For centuries, education policymakers have sought to identify the most effective way to assess a potential teacher’s readiness to enter the classroom. These assessments evolved from multiple choice examinations to performance-based assessments focused on teacher actions. The latest iteration of these performance-baed assessments is edTPA.
edTPA’s structure mirrors that of the assessment for National Board Certification (NBC) designed for veteran teachers. The NBC assessment has shown to be educative for teachers who complete it, leading to positive changes in their post-assessment practice (Athanases, 1994; Hattie & Clinton, 2010; Sato, Darling-Hammond and Wei, 2008; Steeley, 2003). This study examines whether edTPA has similar educative impacts on early career teachers.
Since edTPA is relatively new, little research has been completed on its impact on teacher practice. Most of the current literature on edTPA focuses on its implementation or on pre-service candidate perceptions of completing the assessment. This interview study also examines candidate perceptions but focuses on whether they felt completing edTPA was educative and impacted their current practice.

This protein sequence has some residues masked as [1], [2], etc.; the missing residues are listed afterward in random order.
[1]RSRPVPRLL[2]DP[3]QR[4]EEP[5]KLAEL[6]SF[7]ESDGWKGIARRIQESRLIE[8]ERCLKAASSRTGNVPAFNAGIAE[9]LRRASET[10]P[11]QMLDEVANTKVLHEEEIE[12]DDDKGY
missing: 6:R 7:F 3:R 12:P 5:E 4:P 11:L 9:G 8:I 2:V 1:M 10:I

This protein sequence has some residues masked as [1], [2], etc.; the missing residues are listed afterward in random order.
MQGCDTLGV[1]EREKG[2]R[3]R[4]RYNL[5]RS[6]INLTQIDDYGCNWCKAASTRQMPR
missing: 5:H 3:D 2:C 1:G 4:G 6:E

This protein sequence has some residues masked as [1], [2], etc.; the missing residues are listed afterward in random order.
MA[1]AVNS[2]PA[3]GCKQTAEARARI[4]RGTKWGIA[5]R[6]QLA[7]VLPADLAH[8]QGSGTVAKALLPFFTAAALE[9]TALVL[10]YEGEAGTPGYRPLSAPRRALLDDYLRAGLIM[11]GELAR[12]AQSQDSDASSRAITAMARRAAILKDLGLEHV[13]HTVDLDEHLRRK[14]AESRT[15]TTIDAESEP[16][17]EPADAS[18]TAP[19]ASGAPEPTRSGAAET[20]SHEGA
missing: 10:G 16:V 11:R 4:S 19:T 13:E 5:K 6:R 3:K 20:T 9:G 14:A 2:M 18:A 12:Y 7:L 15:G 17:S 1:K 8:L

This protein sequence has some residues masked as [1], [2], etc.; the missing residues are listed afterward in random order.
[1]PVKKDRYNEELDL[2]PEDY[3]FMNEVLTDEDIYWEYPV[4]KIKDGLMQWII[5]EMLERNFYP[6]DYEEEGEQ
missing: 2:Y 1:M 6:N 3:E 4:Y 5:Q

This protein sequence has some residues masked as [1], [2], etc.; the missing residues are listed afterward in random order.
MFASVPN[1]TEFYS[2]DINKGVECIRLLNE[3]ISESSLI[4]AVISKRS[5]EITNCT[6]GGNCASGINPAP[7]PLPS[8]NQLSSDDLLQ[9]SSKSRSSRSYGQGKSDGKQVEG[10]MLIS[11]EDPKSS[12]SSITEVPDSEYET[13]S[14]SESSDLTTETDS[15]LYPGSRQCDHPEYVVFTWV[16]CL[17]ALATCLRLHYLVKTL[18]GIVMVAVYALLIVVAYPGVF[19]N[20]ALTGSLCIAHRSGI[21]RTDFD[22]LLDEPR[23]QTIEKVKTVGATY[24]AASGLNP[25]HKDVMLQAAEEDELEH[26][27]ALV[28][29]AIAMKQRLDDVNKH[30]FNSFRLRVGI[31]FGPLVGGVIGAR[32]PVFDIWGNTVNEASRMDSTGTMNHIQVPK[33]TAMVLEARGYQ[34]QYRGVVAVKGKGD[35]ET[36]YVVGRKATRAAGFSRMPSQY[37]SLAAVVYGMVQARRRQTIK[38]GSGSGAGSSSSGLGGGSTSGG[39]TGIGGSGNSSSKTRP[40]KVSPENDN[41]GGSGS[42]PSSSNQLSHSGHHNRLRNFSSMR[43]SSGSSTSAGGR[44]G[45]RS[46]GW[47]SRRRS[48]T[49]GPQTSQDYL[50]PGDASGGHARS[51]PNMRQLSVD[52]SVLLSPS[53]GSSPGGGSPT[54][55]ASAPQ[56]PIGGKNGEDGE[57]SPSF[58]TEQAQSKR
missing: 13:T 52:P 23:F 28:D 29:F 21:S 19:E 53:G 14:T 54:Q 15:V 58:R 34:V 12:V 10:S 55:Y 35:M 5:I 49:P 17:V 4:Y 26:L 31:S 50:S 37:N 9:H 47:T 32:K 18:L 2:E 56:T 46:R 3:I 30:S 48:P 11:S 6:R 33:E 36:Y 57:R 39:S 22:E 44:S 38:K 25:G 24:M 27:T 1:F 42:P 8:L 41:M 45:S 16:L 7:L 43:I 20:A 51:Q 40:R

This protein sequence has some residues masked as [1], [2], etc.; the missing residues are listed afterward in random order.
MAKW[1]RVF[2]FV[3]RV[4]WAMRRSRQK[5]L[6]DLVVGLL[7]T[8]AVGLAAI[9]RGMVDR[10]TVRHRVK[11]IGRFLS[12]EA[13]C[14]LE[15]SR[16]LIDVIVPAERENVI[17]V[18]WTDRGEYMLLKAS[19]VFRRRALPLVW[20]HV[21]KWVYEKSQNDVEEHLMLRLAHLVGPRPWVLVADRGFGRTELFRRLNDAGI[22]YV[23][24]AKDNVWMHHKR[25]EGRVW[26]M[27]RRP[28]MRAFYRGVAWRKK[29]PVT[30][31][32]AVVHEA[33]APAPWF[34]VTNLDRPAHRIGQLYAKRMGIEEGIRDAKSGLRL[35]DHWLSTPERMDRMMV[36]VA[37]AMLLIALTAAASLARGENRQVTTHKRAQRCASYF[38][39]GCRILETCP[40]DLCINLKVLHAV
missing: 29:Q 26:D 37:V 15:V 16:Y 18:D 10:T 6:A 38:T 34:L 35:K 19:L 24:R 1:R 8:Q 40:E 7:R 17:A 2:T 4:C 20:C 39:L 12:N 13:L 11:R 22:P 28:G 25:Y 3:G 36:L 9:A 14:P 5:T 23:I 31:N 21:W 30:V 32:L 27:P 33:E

This study includes twenty teachers who participated in two hour-long interviews given roughly six months apart. All of the participants were recent secondary mathematics education graduates from one university. This study is among the first studies of edTPA to include teachers who both completed edTPA and have been teaching for at least two years. Another unique strength of this study is that, prior to the second interview, candidates reviewed their actual edTPA portfolio to help recall components of the assessment and to potentially make clearer connections between edTPA and their current practices.
The study results support the notion that edTPA can be educative and influence a teacher’s current practices around planning, instruction, and assessment. The level of influence that completing edTPA has on a teacher’s practices may be impacted by school or district policies that either hinder or support high-scoring edTPA practices. The results demonstrate how edTPA can not only be seen as a summative tool at the end of pre-service teaching, but also a formative tool that impacts the teaching practices of early career teachers.
|Commitee:||Croninger, Robert, Imig, David, Jackson, Taharee, Stapleton, Laura|
|School:||University of Maryland, College Park|
|Department:||Education Policy, and Leadership|
|School Location:||United States -- Maryland|
|Source:||DAI-A 80/02(E), Dissertation Abstracts International|
|Subjects:||Educational evaluation, Education Policy, Teacher education|
|Keywords:||Pre-service teachers, Teacher preparation, edTPA|
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